Over 200 Bristol County Convictions Dropped Due to Disgraced Chemist
BOSTON — District attorneys from across the state on Thursday announced they would dismiss convictions involving evidence tainted by former state drug lab chemist Sonja Farak, a number the American Civil Liberties Union of Massachusetts tallied at more than 6,000.
Of that number, 203 are are from Bristol County, according to Bristol County District Attorney's Office spokesperson Megan Borges.
Hampden District Attorney Anthony Gulluni said he would drop 3,940 district and juvenile court convictions involving samples where Farak, who pleaded guilty in 2014 to tampering with evidence at the Department of Public Health laboratory in Amherst, signed the certificate of analysis. Northwestern District Attorney David Sullivan's office says it filed documents with the Supreme Judicial Court to drop 1,497 criminal cases involving certificates signed by Farak.
"The egregious misconduct committed by one rogue chemist at the Amherst Lab shook the very foundation of our criminal justice system, the integrity of which must be preserved at all costs," Sullivan said in a statement. "Although we have no reason to believe that anyone was wrongfully convicted in the cases being dismissed, it would not be in the best interests of justice to attempt to reprosecute them."
The filings and announcements came in response to a Committee for Public Counsel Services and the American Civil Liberties Union petition, which asked the state's highest court to craft a remedy for Farak's misconduct.
The organizations held a press conference at the ACLU's downtown Boston office, where they called for all convictions to be dismissed in the Farak cases.
"Dismissal vindicates the rights of our clients' to due process and fair prosecution, and restores the integrity to the justice system by sending a clear message to prosecutors that no conviction will be allowed to stand in the face of such fraud," said Randy Gioia, deputy chief counsel of the CPCS public defender division.
Speakers also blasted state prosecutors involved in the cases. Attorney General Maura Healey's office said some of the suggestions made at the press conference were "false and irresponsible."
Essex District Attorney Jonathan Blodgett's office said it intends to dismiss all juvenile and district court cases where Farak was the chemist, and said a final list of cases would be ready next week. Middlesex District Attorney Marian Ryan agreed to dismiss 238 district court cases and 7 in Superior Court, and Suffolk District Attorney Dan Conley indicated he would drop all 134 of his office's "Farak Cases."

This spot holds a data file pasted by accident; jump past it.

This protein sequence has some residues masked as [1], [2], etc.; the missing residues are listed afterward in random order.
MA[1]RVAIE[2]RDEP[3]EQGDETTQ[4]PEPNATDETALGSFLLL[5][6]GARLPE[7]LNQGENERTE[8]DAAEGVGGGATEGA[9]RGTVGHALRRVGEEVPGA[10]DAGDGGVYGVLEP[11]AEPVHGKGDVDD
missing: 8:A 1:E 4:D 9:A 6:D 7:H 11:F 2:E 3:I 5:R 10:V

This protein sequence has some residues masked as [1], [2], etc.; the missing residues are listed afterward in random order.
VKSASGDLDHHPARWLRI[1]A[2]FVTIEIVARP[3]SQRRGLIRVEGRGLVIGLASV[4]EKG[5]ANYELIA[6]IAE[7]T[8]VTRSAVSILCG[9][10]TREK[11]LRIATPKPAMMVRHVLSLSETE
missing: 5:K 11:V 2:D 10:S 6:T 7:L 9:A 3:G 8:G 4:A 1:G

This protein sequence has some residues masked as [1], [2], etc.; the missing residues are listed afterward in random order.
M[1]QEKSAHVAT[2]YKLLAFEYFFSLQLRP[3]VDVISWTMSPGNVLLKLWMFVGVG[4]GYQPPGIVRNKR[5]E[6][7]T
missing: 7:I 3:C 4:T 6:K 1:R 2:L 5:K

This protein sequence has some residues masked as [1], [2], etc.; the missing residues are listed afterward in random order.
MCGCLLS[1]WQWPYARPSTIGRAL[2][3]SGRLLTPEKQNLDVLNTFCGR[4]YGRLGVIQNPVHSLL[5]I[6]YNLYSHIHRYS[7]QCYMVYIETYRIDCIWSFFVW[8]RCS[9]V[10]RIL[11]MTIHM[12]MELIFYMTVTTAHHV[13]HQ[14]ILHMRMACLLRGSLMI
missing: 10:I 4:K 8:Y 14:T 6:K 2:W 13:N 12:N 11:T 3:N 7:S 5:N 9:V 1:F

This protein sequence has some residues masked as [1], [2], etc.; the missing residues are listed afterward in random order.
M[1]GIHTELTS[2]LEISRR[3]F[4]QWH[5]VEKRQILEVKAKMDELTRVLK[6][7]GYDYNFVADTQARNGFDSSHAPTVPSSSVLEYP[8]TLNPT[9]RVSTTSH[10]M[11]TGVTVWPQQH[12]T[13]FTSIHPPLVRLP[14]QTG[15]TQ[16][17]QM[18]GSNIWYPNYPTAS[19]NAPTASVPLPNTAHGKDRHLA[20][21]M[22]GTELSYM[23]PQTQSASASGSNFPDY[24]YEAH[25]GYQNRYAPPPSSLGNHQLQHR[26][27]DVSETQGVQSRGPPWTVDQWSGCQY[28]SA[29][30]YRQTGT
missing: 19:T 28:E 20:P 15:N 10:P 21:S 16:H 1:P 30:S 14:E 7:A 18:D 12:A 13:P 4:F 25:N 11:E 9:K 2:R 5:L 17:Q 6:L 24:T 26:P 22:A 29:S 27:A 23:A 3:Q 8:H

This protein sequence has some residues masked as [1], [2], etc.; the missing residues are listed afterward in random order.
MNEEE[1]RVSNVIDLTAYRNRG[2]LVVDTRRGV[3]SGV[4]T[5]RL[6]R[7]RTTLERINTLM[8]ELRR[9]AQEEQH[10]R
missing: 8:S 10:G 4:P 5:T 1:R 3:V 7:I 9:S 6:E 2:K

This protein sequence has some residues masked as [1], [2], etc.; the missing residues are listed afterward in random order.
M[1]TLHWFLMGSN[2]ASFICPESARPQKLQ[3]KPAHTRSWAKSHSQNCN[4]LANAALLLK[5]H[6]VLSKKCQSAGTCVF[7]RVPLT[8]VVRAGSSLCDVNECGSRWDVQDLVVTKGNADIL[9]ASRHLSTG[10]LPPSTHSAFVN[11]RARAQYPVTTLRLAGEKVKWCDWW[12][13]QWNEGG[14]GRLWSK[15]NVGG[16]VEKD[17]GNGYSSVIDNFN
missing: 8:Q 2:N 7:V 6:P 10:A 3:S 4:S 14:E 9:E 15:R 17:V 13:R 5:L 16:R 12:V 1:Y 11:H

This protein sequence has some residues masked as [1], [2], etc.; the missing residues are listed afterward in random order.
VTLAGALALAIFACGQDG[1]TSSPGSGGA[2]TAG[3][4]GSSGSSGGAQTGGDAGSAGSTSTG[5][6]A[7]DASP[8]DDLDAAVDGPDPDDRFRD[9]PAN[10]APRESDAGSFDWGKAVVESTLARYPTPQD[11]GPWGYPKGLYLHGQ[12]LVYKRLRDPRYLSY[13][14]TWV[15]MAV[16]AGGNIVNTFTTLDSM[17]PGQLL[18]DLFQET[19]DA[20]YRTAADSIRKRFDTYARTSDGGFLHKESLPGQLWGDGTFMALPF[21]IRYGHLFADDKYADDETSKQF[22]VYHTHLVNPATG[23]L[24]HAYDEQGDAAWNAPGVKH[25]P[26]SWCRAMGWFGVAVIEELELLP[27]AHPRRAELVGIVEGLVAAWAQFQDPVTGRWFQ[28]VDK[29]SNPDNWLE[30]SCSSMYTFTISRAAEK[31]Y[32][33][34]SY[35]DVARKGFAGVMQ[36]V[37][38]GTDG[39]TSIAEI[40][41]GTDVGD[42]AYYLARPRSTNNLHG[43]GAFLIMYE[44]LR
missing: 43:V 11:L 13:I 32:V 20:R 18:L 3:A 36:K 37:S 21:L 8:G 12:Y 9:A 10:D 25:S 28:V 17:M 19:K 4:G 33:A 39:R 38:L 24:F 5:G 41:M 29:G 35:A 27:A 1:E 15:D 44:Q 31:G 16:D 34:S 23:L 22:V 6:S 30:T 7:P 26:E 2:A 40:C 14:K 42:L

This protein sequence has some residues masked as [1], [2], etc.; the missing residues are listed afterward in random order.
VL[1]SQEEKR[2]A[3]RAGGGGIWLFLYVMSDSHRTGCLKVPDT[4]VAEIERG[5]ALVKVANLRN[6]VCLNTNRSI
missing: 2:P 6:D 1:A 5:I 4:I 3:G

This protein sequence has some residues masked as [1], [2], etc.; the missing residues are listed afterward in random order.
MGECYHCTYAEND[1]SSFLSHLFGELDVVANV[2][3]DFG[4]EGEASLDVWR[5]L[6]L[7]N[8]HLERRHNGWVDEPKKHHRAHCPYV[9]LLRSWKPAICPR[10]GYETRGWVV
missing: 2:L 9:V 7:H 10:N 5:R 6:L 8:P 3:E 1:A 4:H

According to the ACLU, 241 cases will be dismissed in Worcester County.
After a January ruling by the Supreme Judicial Court, prosecutors identified 21,839 convictions for dismissal in what the ACLU's Carol Rose called a "similarly disturbing but unrelated" involving samples tainted by another former state chemist, Annie Dookhan.
This time, "the scope of misconduct is far worse," Rose said.
"Upon finding out about Ms. Farak's malfeasance, prosecutors from the Massachusetts Attorney General's Office actually misled the courts and the people of Massachusetts about the scope of the scandal," Rose said. "Worse, when the evidence of tampering came to light, Massachusetts' elected district attorneys again failed to notify thousands of people who'd been wrongfully convicted by the tainted evidence, until we sued."
Matthew Segal, legal director for the ACLU of Massachusetts, described what he referred to as "egregious" conduct from prosecutors.
"The attorney general's office in any state should be a law firm for all the people, but for wrongfully convicted people, the Massachusetts Attorney General's Office has not been their law firm," Segal said. "It has been their persecutor. It hid exculpatory evidence from them, it deceived courts and defense attorneys in their cases and despite that, it has not agreed to dismiss a single case that it handled, or even to make lists of which people it harmed. That is shameful."
Charges against the defendants in the tainted cases were brought by district attorneys, though the case against Farak herself was prosecuted by the Attorney General's Office, under former Attorney General Martha Coakley. The Superior Court later found that two former assistant attorneys general, Anne Kaczmarek and Kris Foster, committed prejudicial prosecutorial misconduct in the Farak investigation.
"It's unfortunate that the ACLU chose to stage a press conference without reading the AG’s brief filed in this case, which calls for speedy relief for these defendants," Jillian Fennimore, Healey's communications director, said in a statement. "Sonja Farak's crimes were egregious and, as our filings today make clear, this office has been working hard to resolve these cases as quickly as possible. Staff in the AG's Office have been working hard for months to review databases, identify the Farak defendants, and secure their speedy relief. For the ACLU to suggest otherwise is false and irresponsible."
Nicole Westcott, who was convicted in a case where Farak was the state drug lab chemist, said at the press conference that as part of her path to sobriety she has had to identify the people she wronged and make amends. Westcott said she wants to see prosecutors do the same.
"I want them to be held accountable like I was held accountable," she said.
--By Katie Lannan, State House News Service